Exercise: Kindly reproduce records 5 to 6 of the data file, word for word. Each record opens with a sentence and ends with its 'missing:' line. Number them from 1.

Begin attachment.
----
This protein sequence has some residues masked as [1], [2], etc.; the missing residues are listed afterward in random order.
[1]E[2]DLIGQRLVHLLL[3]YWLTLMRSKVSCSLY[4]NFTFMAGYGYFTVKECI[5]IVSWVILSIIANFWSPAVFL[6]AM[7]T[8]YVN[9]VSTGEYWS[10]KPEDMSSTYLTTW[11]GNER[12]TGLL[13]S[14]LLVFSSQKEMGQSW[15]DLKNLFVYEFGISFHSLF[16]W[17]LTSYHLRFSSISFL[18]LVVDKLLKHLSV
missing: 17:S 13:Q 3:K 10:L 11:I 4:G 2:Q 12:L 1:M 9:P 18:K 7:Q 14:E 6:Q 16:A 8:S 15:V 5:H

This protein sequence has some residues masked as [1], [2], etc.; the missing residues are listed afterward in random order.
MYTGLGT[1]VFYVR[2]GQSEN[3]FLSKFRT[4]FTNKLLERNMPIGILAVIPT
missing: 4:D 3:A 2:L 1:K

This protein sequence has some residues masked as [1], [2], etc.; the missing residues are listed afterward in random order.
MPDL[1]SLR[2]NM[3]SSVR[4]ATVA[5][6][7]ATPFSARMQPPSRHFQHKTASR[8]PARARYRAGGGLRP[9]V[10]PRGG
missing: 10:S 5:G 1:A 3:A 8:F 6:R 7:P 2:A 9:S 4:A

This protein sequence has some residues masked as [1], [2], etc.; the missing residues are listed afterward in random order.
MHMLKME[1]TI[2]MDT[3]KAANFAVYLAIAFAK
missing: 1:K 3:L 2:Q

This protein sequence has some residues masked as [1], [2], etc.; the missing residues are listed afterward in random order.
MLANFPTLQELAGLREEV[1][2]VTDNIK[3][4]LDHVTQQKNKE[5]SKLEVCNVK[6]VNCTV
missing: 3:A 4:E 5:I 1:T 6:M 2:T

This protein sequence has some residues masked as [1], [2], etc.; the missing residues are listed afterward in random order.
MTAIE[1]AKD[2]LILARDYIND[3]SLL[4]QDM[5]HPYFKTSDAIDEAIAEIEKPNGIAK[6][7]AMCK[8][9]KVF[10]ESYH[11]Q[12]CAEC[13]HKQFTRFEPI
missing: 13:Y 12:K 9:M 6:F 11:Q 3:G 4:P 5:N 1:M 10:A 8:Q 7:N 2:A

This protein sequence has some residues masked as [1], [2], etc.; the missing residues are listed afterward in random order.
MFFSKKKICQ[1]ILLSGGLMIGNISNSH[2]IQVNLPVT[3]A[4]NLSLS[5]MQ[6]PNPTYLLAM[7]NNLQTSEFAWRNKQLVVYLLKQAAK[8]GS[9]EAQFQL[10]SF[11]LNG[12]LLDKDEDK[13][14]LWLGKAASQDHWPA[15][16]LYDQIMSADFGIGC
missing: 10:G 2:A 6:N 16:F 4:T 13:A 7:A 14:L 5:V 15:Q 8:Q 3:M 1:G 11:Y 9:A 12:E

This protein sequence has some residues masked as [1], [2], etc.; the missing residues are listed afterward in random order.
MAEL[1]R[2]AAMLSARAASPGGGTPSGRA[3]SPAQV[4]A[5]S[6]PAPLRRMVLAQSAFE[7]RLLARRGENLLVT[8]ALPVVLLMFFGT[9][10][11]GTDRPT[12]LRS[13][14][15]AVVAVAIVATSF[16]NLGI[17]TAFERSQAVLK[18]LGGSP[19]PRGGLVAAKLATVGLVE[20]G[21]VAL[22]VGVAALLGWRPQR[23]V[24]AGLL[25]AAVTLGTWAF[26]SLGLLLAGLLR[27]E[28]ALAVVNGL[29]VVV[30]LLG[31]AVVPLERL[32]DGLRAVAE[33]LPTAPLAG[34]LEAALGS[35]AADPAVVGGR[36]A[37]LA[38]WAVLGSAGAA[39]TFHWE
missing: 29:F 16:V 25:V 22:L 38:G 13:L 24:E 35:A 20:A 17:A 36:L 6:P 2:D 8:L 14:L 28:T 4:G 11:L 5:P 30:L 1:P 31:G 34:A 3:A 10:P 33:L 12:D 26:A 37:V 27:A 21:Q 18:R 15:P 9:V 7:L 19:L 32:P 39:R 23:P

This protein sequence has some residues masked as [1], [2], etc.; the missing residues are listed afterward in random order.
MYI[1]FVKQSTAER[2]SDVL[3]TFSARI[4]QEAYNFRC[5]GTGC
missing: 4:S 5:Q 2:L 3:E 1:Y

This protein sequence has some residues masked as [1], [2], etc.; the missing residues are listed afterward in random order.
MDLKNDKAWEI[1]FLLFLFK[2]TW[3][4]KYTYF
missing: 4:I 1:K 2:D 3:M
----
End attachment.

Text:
This protein sequence has some residues masked as [1], [2], etc.; the missing residues are listed afterward in random order.
MLANFPTLQELAGLREEV[1][2]VTDNIK[3][4]LDHVTQQKNKE[5]SKLEVCNVK[6]VNCTV
missing: 3:A 4:E 5:I 1:T 6:M 2:T

This protein sequence has some residues masked as [1], [2], etc.; the missing residues are listed afterward in random order.
MTAIE[1]AKD[2]LILARDYIND[3]SLL[4]QDM[5]HPYFKTSDAIDEAIAEIEKPNGIAK[6][7]AMCK[8][9]KVF[10]ESYH[11]Q[12]CAEC[13]HKQFTRFEPI
missing: 13:Y 12:K 9:M 6:F 11:Q 3:G 4:P 5:N 1:M 10:A 8:Q 7:N 2:A